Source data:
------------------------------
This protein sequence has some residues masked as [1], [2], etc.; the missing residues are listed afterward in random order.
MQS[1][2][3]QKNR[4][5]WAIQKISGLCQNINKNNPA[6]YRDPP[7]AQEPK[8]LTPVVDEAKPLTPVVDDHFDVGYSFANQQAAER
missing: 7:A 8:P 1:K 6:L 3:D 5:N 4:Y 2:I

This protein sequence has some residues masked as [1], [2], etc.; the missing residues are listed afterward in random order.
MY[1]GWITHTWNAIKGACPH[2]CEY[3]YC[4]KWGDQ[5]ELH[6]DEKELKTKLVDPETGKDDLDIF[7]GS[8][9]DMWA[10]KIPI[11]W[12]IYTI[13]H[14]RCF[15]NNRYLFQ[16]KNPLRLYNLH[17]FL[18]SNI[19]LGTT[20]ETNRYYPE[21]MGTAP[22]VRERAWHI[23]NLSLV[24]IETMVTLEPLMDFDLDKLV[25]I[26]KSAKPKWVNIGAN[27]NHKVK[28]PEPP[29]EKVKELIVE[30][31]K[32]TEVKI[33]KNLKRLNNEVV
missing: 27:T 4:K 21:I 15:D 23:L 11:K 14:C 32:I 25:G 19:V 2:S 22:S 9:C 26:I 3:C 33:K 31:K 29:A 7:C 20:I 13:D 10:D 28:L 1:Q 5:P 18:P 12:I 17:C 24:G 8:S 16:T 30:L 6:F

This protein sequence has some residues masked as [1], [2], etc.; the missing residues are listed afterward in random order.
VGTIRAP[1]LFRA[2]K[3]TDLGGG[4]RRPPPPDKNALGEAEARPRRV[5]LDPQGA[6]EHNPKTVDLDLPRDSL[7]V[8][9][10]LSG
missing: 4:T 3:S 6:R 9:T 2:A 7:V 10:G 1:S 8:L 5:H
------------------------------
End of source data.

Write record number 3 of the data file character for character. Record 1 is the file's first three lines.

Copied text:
This protein sequence has some residues masked as [1], [2], etc.; the missing residues are listed afterward in random order.
VGTIRAP[1]LFRA[2]K[3]TDLGGG[4]RRPPPPDKNALGEAEARPRRV[5]LDPQGA[6]EHNPKTVDLDLPRDSL[7]V[8][9][10]LSG
missing: 4:T 3:S 6:R 9:T 2:A 7:V 10:G 1:S 8:L 5:H